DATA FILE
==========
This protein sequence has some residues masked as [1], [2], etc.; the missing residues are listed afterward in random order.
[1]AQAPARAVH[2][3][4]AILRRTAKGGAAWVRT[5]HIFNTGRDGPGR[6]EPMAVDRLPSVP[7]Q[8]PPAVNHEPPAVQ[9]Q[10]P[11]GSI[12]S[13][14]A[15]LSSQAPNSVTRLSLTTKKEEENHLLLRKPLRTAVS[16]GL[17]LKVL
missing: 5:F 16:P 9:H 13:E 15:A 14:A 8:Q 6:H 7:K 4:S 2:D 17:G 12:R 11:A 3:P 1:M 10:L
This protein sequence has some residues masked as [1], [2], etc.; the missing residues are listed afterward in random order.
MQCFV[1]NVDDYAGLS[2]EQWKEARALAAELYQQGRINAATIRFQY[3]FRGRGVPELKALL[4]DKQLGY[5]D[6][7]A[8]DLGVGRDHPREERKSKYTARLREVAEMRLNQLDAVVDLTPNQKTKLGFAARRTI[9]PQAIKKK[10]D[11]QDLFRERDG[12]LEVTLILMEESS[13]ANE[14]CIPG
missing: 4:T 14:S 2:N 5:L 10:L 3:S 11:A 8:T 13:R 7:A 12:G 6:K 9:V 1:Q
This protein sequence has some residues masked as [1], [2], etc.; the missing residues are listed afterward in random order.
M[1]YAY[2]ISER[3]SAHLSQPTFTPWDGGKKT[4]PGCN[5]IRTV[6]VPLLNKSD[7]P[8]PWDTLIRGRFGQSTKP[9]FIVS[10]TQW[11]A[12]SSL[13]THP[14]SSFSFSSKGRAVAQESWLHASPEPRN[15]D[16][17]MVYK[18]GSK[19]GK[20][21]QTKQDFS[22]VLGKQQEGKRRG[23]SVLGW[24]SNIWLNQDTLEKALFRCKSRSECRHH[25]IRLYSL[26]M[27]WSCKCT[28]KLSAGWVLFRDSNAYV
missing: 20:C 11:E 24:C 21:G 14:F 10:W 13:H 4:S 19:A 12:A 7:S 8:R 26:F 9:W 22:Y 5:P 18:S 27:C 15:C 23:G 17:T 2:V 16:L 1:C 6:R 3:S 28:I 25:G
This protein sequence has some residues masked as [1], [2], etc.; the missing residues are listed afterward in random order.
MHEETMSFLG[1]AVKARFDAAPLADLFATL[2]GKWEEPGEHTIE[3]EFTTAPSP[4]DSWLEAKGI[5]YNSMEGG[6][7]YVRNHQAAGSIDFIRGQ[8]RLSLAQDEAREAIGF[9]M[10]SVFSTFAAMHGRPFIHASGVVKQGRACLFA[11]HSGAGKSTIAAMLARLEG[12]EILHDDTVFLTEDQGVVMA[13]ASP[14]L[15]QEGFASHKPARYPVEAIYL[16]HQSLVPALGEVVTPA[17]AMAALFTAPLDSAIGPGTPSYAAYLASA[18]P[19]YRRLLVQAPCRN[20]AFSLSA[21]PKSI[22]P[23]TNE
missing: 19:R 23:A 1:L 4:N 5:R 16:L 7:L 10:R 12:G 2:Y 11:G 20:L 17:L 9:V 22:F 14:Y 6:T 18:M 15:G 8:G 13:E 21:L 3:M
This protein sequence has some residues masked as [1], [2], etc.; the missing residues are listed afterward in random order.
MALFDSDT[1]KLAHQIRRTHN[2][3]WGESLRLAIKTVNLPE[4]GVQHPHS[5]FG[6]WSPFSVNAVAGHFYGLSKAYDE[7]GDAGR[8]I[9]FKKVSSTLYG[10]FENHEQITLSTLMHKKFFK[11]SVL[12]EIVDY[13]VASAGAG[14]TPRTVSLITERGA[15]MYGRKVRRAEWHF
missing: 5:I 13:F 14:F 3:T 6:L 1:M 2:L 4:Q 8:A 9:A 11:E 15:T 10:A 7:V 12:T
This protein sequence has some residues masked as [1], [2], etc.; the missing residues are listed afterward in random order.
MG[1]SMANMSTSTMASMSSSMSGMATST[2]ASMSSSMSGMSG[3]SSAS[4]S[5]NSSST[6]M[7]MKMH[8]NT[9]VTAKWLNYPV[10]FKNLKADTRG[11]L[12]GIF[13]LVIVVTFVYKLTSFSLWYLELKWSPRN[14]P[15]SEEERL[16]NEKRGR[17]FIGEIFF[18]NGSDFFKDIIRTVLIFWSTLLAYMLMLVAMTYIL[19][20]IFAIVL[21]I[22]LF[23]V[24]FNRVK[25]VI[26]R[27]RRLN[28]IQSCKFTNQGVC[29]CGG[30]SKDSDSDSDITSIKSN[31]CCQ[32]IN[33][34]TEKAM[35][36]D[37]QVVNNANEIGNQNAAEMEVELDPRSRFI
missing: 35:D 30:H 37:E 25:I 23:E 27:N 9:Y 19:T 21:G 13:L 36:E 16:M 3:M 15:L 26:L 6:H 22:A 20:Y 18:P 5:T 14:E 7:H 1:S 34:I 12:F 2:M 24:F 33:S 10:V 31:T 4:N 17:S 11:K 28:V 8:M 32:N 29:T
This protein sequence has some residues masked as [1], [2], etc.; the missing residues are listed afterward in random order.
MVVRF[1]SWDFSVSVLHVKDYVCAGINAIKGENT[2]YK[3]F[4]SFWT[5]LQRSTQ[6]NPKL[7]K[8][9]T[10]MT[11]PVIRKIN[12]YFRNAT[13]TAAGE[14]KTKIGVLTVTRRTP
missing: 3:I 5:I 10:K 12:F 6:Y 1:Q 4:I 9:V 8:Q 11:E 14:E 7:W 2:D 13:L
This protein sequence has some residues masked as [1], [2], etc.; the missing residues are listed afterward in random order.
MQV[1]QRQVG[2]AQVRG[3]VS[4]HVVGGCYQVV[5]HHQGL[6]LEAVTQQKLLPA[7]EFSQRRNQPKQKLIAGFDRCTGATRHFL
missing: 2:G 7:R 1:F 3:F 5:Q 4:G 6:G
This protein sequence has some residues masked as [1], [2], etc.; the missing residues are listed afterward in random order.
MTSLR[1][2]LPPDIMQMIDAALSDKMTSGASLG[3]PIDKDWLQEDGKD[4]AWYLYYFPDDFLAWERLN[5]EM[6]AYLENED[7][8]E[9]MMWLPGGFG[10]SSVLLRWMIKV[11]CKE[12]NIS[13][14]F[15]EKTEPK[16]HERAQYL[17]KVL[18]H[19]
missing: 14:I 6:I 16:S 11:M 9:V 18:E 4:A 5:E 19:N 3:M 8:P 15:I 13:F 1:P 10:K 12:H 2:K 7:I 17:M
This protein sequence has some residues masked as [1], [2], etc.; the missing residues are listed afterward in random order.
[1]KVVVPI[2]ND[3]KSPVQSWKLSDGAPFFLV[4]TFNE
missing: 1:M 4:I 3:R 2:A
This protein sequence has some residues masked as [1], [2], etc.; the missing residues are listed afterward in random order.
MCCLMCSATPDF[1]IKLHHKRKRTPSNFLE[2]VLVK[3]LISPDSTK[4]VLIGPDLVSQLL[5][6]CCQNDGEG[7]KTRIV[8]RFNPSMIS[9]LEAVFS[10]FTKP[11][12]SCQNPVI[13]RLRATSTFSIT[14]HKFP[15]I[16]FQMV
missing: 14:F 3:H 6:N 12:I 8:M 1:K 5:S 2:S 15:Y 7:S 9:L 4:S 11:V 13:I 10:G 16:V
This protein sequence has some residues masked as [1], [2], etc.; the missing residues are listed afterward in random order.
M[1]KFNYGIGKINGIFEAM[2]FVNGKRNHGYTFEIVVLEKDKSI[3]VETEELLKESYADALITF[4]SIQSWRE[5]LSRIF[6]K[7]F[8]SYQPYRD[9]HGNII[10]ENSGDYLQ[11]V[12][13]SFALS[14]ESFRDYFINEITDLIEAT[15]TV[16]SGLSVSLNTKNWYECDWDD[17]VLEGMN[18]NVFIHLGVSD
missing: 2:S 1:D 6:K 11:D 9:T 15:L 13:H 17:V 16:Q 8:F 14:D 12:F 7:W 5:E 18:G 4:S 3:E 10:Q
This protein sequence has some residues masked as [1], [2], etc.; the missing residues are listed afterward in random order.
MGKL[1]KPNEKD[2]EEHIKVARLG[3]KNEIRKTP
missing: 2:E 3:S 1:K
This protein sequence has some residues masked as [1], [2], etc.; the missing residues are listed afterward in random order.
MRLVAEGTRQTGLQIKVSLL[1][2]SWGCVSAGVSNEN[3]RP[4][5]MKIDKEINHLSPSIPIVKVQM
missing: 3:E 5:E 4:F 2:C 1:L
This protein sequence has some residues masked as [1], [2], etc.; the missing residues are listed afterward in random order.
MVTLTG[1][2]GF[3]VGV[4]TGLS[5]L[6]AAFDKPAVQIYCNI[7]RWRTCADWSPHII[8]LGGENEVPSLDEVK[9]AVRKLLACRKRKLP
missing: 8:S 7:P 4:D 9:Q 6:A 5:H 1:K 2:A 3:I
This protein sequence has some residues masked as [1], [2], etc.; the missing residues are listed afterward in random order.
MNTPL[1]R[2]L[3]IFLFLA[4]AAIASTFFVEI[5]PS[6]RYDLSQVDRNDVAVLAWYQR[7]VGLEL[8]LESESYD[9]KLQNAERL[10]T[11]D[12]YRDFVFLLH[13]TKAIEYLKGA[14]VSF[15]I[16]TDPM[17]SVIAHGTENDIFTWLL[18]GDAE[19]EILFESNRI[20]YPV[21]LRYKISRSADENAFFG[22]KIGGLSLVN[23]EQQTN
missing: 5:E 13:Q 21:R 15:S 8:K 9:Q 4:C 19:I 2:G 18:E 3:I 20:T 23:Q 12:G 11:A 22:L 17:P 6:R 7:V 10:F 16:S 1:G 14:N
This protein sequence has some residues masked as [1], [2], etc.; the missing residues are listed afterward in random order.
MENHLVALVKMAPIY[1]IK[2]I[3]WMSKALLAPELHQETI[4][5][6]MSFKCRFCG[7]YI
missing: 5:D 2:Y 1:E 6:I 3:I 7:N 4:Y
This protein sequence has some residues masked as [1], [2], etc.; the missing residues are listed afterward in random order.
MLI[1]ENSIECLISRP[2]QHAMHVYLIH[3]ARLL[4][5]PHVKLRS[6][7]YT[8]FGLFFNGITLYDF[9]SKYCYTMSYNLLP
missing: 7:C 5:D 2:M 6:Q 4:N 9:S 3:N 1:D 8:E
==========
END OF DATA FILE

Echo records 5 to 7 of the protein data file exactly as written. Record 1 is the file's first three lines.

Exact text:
This protein sequence has some residues masked as [1], [2], etc.; the missing residues are listed afterward in random order.
MALFDSDT[1]KLAHQIRRTHN[2][3]WGESLRLAIKTVNLPE[4]GVQHPHS[5]FG[6]WSPFSVNAVAGHFYGLSKAYDE[7]GDAGR[8]I[9]FKKVSSTLYG[10]FENHEQITLSTLMHKKFFK[11]SVL[12]EIVDY[13]VASAGAG[14]TPRTVSLITERGA[15]MYGRKVRRAEWHF
missing: 5:I 13:F 14:F 3:T 6:L 1:M 2:L 4:Q 8:A 9:A 11:E 15:T 10:A 7:V 12:T
This protein sequence has some residues masked as [1], [2], etc.; the missing residues are listed afterward in random order.
MG[1]SMANMSTSTMASMSSSMSGMATST[2]ASMSSSMSGMSG[3]SSAS[4]S[5]NSSST[6]M[7]MKMH[8]NT[9]VTAKWLNYPV[10]FKNLKADTRG[11]L[12]GIF[13]LVIVVTFVYKLTSFSLWYLELKWSPRN[14]P[15]SEEERL[16]NEKRGR[17]FIGEIFF[18]NGSDFFKDIIRTVLIFWSTLLAYMLMLVAMTYIL[19][20]IFAIVL[21]I[22]LF[23]V[24]FNRVK[25]VI[26]R[27]RRLN[28]IQSCKFTNQGVC[29]CGG[30]SKDSDSDSDITSIKSN[31]CCQ[32]IN[33][34]TEKAM[35][36]D[37]QVVNNANEIGNQNAAEMEVELDPRSRFI
missing: 35:D 30:H 37:E 25:I 23:E 27:N 9:Y 19:T 21:G 13:L 36:E 16:M 3:M 15:L 26:L 6:H 22:A 20:Y 18:P 5:T 14:E 7:H 1:S 34:I 12:F 2:M 24:F 33:S 10:V 31:T 4:N 17:S 11:K 28:V 8:M 32:N 29:T
This protein sequence has some residues masked as [1], [2], etc.; the missing residues are listed afterward in random order.
MVVRF[1]SWDFSVSVLHVKDYVCAGINAIKGENT[2]YK[3]F[4]SFWT[5]LQRSTQ[6]NPKL[7]K[8][9]T[10]MT[11]PVIRKIN[12]YFRNAT[13]TAAGE[14]KTKIGVLTVTRRTP
missing: 3:I 5:I 10:K 12:F 6:Y 1:Q 4:I 9:V 8:Q 11:E 14:E 7:W 2:D 13:L